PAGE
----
An experimental approach to evaluation of acoustic masking of beluga communication by ship noise

C. Erbe, D.M. Farmer

Abstract


Out of concern about the impact of industrial noise on marine mammal communication, the Canadian Coast Guard initiated a project to develop quantitative techniques for determining the degree of interference between various kinds of noise and marine mammal calls. Particular emphasis lies in the study of icebreaker noise. During a cruise in the Arctic Ocean, vocalizations of different animals, for example seals, humpback whales, killer whales and beluga whales, were recorded as well as icebreaker related ramming noise and bubbler noise. If the icebreaker rams an ice-ridge at full speed, it might crack the ice immediately or be lifted onto the ridge and crack it due to its weight. Also the ice might withstand the ramming such that the ship is stopped with its propeller still turning at full speed. The corresponding noise is a broadband signal consisting of short bursts of high intensities. Bubbler noise is generated when a ship passes through cracked ice and uses so-called bubblers along its sides that blow air at high pressure into the water in order to push ice debris away and leave a clean passage for the boat. The corresponding noise is a loud signal of long duration but narrow bandwidth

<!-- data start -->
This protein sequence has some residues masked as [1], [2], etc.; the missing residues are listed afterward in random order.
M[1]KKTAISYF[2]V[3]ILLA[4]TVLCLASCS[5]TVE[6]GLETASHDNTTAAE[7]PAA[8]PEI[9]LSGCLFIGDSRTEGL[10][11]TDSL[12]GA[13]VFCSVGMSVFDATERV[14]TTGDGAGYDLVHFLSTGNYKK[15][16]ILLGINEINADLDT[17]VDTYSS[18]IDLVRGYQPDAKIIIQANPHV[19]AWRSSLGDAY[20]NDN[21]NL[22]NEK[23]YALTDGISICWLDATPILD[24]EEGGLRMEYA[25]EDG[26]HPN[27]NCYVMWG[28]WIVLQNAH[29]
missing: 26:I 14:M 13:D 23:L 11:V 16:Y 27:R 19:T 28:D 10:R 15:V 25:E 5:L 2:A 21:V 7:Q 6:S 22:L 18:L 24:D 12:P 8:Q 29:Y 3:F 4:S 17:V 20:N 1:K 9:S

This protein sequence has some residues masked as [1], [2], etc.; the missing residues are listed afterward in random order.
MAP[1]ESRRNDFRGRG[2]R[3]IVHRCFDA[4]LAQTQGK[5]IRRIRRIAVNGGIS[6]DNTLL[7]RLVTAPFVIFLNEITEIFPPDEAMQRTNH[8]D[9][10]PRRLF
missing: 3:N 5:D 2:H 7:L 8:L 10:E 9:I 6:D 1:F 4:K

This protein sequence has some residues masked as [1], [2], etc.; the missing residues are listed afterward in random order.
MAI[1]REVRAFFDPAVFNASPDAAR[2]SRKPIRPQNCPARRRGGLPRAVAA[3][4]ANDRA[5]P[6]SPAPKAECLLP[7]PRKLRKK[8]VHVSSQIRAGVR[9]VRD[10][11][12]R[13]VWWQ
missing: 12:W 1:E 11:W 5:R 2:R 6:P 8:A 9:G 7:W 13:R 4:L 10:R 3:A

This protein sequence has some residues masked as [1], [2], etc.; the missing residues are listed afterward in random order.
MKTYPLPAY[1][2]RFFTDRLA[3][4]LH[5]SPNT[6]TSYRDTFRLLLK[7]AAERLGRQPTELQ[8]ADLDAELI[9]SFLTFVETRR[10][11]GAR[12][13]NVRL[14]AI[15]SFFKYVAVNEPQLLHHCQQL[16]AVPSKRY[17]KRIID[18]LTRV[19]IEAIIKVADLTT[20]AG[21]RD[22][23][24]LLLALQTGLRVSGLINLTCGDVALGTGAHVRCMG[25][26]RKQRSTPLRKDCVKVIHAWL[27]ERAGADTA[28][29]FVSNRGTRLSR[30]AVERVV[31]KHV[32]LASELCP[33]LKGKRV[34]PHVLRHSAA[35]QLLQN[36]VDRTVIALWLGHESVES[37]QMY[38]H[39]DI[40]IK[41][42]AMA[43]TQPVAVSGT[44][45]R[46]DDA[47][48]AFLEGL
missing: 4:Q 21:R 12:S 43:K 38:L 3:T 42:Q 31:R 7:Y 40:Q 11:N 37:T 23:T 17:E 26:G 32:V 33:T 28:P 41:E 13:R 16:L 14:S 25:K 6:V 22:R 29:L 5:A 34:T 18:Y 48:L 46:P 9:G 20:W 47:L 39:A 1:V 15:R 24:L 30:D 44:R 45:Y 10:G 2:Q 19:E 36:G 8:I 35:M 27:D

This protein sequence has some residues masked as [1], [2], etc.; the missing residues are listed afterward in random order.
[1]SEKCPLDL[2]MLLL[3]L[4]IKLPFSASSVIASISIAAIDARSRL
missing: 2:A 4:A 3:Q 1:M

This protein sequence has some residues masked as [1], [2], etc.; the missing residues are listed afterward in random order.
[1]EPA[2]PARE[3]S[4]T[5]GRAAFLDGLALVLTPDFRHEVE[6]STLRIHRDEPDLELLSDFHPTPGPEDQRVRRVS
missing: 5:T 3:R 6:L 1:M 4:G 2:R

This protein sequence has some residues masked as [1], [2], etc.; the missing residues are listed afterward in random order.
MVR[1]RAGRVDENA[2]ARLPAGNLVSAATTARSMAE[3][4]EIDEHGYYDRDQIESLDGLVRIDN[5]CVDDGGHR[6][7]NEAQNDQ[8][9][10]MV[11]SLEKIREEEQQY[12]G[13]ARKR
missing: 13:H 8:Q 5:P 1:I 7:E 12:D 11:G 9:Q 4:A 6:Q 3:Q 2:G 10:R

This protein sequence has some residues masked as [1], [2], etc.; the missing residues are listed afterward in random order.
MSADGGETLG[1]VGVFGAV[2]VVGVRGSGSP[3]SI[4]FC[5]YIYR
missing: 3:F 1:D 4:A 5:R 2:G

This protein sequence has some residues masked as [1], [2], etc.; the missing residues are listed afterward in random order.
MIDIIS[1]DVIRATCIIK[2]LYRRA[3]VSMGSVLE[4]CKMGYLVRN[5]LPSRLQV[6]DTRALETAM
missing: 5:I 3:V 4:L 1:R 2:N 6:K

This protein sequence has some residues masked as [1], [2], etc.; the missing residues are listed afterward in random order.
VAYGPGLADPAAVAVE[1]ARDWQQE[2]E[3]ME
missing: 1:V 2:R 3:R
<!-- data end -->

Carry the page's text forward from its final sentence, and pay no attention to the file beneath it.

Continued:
Keywords


acoustic noise; biocommunications; hearing; ships; underwater sound; acoustic masking; ship noise; icebreaker; beluga whales; ramming noise; bubbler noise; broadband signal

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